Despite allegations of a boycott – and perhaps helped by the controversy over its delayed release, which the director attributed to censorship problems – China’s box office champion Feng Xiaogang has done it again with his latest film I Am Not Madame Bovary.
The outspoken Feng, who has previously succeeded across a variety of genres – from epic melodrama (Aftershock), to war movie (Assembly) to bittersweet Sino romantic comedy (If You Are The One – parts 1 and 2) pushed the Marvel-lous foreign invader, Dr Strange (which has made US$102 million in China to date), from the top of the charts. Since opening on November 18 it has made US$29.3 million.
On opening day, the director publicly complained that Wanda Cinema Line’s chairman, Wang Jialin, had only allocated Feng’s social satire to 10.9 per cent of its cinemas – as opposed to 40 per cent of cinemas allocated by rival Chinese theatrical chains – in an effort to put the squeeze on Huayi Brothers, the film’s producers and distributors.
The idea of Chinese movie-goers shunning Wanda cinemas to support Feng is unlikely. Conspiracy or no conspiracy, however, the director has once again come up trumps.
Making a smaller splash is producer Luc Besson’s videogame-inspired French/Chinese co-production Warrior’s Gate, which is about a teenager using his console skills to become a martial artist. Directed by the creator of the UK zombie movie Cockneys Vs Zombies, Matthias Hoene, Warrior’s Gate made US$2.5 million.
Harry Potter spin-off Fantastic Beasts and Where to Find Them truly tamed the South Korean box office on its opening weekend, gaining almost 2 million admissions and just over US$14 million in revenue as it claimed 68 per cent of all attendances nationwide.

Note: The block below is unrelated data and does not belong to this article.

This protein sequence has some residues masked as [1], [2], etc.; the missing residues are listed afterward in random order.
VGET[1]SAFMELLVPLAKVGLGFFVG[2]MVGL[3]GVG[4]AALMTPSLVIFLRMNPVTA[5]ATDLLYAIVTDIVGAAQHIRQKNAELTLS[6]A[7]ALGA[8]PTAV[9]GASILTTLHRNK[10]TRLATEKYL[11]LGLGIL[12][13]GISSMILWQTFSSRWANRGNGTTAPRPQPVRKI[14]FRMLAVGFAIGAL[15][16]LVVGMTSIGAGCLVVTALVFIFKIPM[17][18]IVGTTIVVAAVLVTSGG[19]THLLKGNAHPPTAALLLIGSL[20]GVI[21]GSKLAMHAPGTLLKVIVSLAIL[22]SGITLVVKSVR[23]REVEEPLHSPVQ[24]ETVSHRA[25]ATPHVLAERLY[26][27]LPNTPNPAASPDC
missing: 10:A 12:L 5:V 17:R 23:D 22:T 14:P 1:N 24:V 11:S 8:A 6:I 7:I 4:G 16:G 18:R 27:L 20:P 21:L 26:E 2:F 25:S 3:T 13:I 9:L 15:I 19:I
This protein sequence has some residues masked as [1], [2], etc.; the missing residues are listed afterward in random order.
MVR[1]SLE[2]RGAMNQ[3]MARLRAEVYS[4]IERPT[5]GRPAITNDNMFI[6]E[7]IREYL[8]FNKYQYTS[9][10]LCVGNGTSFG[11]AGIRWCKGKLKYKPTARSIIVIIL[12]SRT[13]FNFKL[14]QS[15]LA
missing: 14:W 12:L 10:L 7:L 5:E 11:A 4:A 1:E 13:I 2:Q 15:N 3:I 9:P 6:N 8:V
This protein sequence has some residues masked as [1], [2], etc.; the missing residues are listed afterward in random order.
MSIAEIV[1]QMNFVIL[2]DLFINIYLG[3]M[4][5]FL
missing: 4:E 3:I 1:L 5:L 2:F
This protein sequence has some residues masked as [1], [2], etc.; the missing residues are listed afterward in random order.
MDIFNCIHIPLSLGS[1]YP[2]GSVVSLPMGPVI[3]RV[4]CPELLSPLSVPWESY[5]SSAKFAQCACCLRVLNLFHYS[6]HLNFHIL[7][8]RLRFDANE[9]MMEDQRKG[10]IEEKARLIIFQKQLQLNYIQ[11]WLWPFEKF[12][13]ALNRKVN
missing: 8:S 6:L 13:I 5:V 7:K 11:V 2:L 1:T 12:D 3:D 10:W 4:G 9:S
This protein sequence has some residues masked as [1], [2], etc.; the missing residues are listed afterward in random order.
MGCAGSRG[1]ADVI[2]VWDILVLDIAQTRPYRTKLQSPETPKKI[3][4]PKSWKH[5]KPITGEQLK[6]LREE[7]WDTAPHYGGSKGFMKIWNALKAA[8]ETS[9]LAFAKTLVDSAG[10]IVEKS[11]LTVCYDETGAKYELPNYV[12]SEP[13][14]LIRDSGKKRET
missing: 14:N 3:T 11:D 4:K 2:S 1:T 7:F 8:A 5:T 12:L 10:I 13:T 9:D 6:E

Dr Strange was herded back to the number three spot, with the Korean fantasy adventure Vanishing Time: A Boy Who Returned coming in at number two. This story of a young boy who suddenly becomes fully-grown following an encounter with a glittering egg saw Korean movie-goers shell out (US$2.4 million). It came in ahead of the Korean bowling drama Split and Yoo Hae-jin’s persistent amnesia comedy, Luck-Key, which accrued minor gains.
Rounding out the Korean top 10 is Taiwanese-Chinese high school romance At Café 6, which took US$119, 447.
Japan’s top 10, meanwhile, saw no change as Your Name continues to dominate. With a current revenue of US$171 million, the anime phenomenon of 2016 is steadily catching up with classics such as 1997’s Princess Mononoke (US$174.5 million) and 2004’s Howl’s Moving Castle (US$177.3 million), although the all-time Japanese record of US$275 million for 2001’s Spirited Away is still a long way off.
Likewise unchanged in second, third and fourth slots, respectively are the serial-killer thriller Museum; the Tom Cruise vehicle, Jack Reacher: Never Go Back; and Death Note sequel Light Up the New World. Right behind, though, Satoshi: A Move for Tomorrow makes its opening gambit at number five. This slow, slow, slow-burn drama from the Kadokawa company features a haunting performance by Kenichi Matsuyama, who gained 20 kilograms to portray a semi-autistic shogi master with a fatal passion for the classic Japanese board game.
The only other debut in the Japanese top ten this week is the latest instalment in the Gundam franchise, Origin IV, which will charge the batteries of all the otakus who can bring themselves to leave the house. Much of the fanbase will probably regard such effort as unnecessary, however, as the film release of Origin IV acts merely as a promotion for the release of various DVD collectors’ editions that Bandai Visual is due to start rolling out at the end of the month.